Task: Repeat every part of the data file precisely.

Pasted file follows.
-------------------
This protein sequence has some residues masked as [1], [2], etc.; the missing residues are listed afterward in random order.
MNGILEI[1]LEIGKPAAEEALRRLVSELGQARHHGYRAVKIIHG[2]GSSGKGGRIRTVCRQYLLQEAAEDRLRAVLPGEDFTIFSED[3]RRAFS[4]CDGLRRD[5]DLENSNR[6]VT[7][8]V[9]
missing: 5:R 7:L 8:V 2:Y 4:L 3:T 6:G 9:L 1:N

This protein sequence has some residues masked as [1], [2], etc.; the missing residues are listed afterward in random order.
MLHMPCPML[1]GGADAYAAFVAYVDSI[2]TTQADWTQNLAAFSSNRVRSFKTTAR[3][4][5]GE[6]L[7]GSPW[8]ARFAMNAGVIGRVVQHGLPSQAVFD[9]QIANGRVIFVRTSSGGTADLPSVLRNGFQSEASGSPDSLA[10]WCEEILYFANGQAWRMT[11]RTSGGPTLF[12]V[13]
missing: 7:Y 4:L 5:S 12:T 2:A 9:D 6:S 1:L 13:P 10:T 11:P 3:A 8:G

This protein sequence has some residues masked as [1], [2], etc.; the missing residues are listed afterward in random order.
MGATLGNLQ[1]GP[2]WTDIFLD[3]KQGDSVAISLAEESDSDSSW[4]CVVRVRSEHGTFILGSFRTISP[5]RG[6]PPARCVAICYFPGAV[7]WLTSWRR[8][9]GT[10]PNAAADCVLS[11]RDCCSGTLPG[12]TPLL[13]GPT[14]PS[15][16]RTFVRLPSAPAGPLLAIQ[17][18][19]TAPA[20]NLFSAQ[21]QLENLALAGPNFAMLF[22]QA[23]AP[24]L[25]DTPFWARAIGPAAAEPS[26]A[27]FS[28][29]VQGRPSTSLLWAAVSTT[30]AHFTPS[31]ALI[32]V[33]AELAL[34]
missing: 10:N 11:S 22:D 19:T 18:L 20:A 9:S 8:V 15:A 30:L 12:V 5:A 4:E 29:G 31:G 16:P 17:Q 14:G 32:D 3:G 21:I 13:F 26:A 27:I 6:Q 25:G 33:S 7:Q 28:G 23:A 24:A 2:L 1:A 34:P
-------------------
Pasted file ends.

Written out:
This protein sequence has some residues masked as [1], [2], etc.; the missing residues are listed afterward in random order.
MNGILEI[1]LEIGKPAAEEALRRLVSELGQARHHGYRAVKIIHG[2]GSSGKGGRIRTVCRQYLLQEAAEDRLRAVLPGEDFTIFSED[3]RRAFS[4]CDGLRRD[5]DLENSNR[6]VT[7][8]V[9]
missing: 5:R 7:L 8:V 2:Y 4:L 3:T 6:G 9:L 1:N

This protein sequence has some residues masked as [1], [2], etc.; the missing residues are listed afterward in random order.
MLHMPCPML[1]GGADAYAAFVAYVDSI[2]TTQADWTQNLAAFSSNRVRSFKTTAR[3][4][5]GE[6]L[7]GSPW[8]ARFAMNAGVIGRVVQHGLPSQAVFD[9]QIANGRVIFVRTSSGGTADLPSVLRNGFQSEASGSPDSLA[10]WCEEILYFANGQAWRMT[11]RTSGGPTLF[12]V[13]
missing: 7:Y 4:L 5:S 12:T 2:A 9:D 6:S 1:L 13:P 10:T 11:P 3:A 8:G

This protein sequence has some residues masked as [1], [2], etc.; the missing residues are listed afterward in random order.
MGATLGNLQ[1]GP[2]WTDIFLD[3]KQGDSVAISLAEESDSDSSW[4]CVVRVRSEHGTFILGSFRTISP[5]RG[6]PPARCVAICYFPGAV[7]WLTSWRR[8][9]GT[10]PNAAADCVLS[11]RDCCSGTLPG[12]TPLL[13]GPT[14]PS[15][16]RTFVRLPSAPAGPLLAIQ[17][18][19]TAPA[20]NLFSAQ[21]QLENLALAGPNFAMLF[22]QA[23]AP[24]L[25]DTPFWARAIGPAAAEPS[26]A[27]FS[28][29]VQGRPSTSLLWAAVSTT[30]AHFTPS[31]ALI[32]V[33]AELAL[34]
missing: 10:N 11:S 22:D 19:T 18:L 20:A 9:S 8:V 15:A 30:L 12:V 5:A 4:E 29:G 31:G 16:P 17:Q 14:G 32:D 3:G 21:I 13:F 26:A 27:I 6:Q 25:G 33:S 7:Q 28:G 23:A 24:A 2:L 1:A 34:P